The naming of cats is a difficult matter,
It isn't just one of your holiday games;
You may think at first I'm as mad as a hatter
When I tell you, a cat must have THREE DIFFERENT NAMES.
(What IS it with cats and bags?)
When Sugar Plum died in May, I started chanting "I don't want another cat." I said it when my beloved little ginger cat, Sweetheart, died in 1988. But my daughter gifted me with Calpurnia anyway. And Cal was enough; I never wanted to bring Boo home, but what else could I do? It was a matter of life or death for him. I said it again when Boo died and it was just me and Sug alone together way up there in the wilderness in Mt. Baldy... but then came Purrl. I tried not to take Purrl, but no one else would and she desperately needed a home. When Sug was gone, I thought it would be enough for Purrl to hang with her best buddy Thomas, but she cried and cried for Sug, going to the door and emitting the most piteous cries of grief.
And so, two weeks ago, I sent up a quick request to Sug and the Universe to guide me, then headed out to Friends of Upland AnimalShelter because the word was out via social media that the shelter had been inundated with kitties. Specifically black kitties, still the hardest to place. (Why?? Who would not want a beautiful mini-panther running around the house?)
I took a stroll through the dog kennels (just to see who was there), came back out to the hallway, saw a little black female cat in a cage, talked to her for about five minutes, took her picture, and told her I'd be right back. The name on her kennel card was Jenny. I made a polite but cursory examination of the other kitties in the cat room, then went up front and told them I wanted to adopt Jenny. (We did do a mandatory "meet & greet" that lasted less than five minutes as she promptly ran and hid under the bench where I was sitting. "I'll take her!" I told the very helpful employee. Twenty minutes later she was in my cat carrier, and we were on our way home.
Despite having a list of cute names all prepared to try on her, "Jenny" stuck because, when I sent my kids her photo, they loved her name. How could I change it? She is "Jenny" when I'm calling her, looking for her all over the house because she's small enough to fit in tiny places. "Jenny-fur" if she has done something naughty like knocking all my pencils off the drafting table or jumping up on the kitchen counter. "The Little Minion" to Thomas, who is still anxious around her, expecting to be swatted or swiped at—because that's what Sug would do. By the time she is old and fat I will no doubt be calling her "Jen" or "Mini" or some other diminutive.
She is "Jennyanydots," of course, when she is being a Gumbie Cat—as described by T.S. Eliot in his delightful book of poetry, Old Possum's Book of Practical Cats:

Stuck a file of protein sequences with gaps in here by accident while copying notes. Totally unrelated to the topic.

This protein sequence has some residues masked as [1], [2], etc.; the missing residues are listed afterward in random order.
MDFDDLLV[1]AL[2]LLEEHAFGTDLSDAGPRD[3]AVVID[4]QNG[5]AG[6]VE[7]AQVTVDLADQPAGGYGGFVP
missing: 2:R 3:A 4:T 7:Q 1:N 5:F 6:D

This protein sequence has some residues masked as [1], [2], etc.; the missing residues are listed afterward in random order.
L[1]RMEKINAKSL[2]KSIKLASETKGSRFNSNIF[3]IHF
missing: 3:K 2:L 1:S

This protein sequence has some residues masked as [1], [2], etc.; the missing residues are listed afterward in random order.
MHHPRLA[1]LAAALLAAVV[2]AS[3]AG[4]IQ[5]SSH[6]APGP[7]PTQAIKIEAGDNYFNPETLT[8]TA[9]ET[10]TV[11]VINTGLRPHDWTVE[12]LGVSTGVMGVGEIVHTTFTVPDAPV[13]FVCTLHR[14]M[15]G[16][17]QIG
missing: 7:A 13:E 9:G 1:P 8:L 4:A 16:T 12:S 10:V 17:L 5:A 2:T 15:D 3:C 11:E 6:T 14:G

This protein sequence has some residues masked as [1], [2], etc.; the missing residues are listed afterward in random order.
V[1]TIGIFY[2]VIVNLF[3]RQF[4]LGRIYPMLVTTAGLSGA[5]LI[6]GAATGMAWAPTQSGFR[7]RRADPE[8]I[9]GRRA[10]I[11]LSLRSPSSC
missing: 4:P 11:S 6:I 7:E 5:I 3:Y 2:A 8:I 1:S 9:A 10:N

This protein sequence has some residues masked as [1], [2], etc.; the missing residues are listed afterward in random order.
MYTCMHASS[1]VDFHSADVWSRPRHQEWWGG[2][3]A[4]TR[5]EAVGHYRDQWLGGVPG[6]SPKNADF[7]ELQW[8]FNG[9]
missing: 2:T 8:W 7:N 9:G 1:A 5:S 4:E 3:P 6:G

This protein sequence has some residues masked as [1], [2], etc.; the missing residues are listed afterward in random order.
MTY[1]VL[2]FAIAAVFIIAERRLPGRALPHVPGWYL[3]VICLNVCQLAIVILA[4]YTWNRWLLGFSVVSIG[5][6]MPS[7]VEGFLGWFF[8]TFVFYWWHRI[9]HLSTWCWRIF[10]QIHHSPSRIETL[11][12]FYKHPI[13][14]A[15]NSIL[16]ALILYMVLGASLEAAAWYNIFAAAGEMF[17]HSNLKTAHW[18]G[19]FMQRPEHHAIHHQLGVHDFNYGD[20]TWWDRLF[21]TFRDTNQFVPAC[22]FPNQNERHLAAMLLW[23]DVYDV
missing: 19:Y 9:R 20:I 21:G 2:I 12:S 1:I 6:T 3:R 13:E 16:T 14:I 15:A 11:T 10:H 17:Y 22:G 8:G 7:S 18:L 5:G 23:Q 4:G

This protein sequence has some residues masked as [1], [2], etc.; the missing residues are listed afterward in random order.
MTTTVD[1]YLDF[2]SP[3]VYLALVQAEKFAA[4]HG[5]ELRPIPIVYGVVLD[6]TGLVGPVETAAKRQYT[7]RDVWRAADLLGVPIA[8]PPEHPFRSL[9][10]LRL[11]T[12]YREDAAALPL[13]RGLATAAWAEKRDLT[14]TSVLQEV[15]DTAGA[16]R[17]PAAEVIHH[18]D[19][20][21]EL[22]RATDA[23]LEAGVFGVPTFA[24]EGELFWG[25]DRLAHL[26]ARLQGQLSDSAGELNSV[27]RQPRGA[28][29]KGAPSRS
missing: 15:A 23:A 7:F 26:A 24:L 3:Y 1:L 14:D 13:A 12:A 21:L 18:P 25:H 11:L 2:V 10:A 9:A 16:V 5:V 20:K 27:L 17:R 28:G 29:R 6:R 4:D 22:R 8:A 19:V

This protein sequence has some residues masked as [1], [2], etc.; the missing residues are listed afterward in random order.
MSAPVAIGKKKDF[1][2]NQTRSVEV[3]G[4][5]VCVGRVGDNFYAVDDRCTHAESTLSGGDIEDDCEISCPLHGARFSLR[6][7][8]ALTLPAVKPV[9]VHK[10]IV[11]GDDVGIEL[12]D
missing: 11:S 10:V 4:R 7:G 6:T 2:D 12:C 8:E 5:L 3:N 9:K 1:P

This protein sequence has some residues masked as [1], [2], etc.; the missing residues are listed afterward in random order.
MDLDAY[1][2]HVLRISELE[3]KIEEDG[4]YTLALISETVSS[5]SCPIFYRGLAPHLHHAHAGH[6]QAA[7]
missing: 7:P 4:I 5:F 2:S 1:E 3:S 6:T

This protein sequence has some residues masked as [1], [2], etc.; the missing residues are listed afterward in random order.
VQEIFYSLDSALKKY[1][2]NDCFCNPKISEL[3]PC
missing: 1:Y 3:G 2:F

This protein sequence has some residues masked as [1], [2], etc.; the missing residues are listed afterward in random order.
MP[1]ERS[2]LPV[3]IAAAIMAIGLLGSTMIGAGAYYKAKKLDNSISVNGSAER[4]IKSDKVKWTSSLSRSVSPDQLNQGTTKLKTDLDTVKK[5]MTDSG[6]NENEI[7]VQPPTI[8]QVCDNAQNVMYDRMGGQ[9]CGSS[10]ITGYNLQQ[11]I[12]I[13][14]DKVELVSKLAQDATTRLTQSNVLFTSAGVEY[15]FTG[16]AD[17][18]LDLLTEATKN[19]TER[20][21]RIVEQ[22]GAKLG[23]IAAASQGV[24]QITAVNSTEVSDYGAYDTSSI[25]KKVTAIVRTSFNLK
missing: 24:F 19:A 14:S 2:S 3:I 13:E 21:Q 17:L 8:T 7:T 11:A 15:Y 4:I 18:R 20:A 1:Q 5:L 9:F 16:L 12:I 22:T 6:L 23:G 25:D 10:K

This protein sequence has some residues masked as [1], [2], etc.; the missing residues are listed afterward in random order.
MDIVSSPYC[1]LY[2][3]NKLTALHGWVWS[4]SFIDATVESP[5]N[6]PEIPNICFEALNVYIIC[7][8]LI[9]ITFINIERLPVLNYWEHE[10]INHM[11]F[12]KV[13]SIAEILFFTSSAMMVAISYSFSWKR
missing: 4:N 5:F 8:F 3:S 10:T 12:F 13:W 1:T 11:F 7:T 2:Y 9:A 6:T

I have a Gumbie Cat in mind, her name is Jennyanydots;
The curtain-cord she likes to wind, and tie it into sailor-knots.
(She definitely has a sense of humor.)
How I knew that Sugar Plum picked her out:
1. The first thing I noticed about her was her long beautiful tail. In my morning meditations, Sug has, on several occasions, reminded me that while she is no longer with me to hold my paw in life, she is quite happy where she is, and she has her whole tail back again. Jenny's is quite lovely.
2. On the second day after I brought her home, I opened the bathroom door (where she was confined for the first few days until Purrl could get over telling her in profanity-laced language to "get out of the house") to find her curled up and sleeping in the sink. One of my favorite pictures of Sug shows her curled nicely in my bathroom sink.
(Sug not Jenny)
(Definitely Jenny; see the tail?)
3. On the first day she was allowed to explore the whole house, all doors open, I was making dinner, listening with one ear to the rustle and bump noises a new cat makes when squeezing in and out of spaces, when I heard a particular sound that froze me in my tracks. We are all aware that a certain sound, just like a certain scent, can evoke deep and vivid memories. On this day, for me, it was the sound of a small, hard rubber ball bouncing on the laminate flooring. I hadn't heard that sound in nearly a year. When I did, I had to stop what I was doing and grab a tissue. Somewhere in the den, way back behind my big writing desk, Jenny had found Sug's ball. It was Sugar Plum's favorite toy. When I lived on the mountain, I would often go up to the loft to read or write. Sug would follow me up, and as I sat on the bed and tried to focus on the material at hand, she would chase that little ball around the room, her stubby little legs pumping, her claws scratching their way across the slippery surface. It was a happy sound.
4. Jenny played with the ball until she finally chased it under the couch. (I had to move all the furniture the next day to retrieve it, but I needed to vacuum under there anyway.) Later that night when it was time for all of us to go to bed, I found my new cat in the den, sprawled across the top of the writing desk (just like Sug used to do), her long tail swishing back and forth across the photos of Sug I've placed there so I can still keep her close when I'm writing. "Jenny," I said. She winked at me.
So here is yet another 'extra add on' cat in my life. Each one I've brought home has had a specific role to play. Calpurnia was my constant snuggler in the horrible year that I got divorced (for the second time) and also navigated through a bout with cancer. Boo was my comfort when Cal passed, just as Sug was my comfort when Boo passed. Purrl came only months before Thomas arrived, but she has only ever offered him comfort, as she offered it to me when Sug died. Since Purrl is only five and Jenny is two, they have the next decade or so to become close friends. I hope they do. Because I don't want another cat.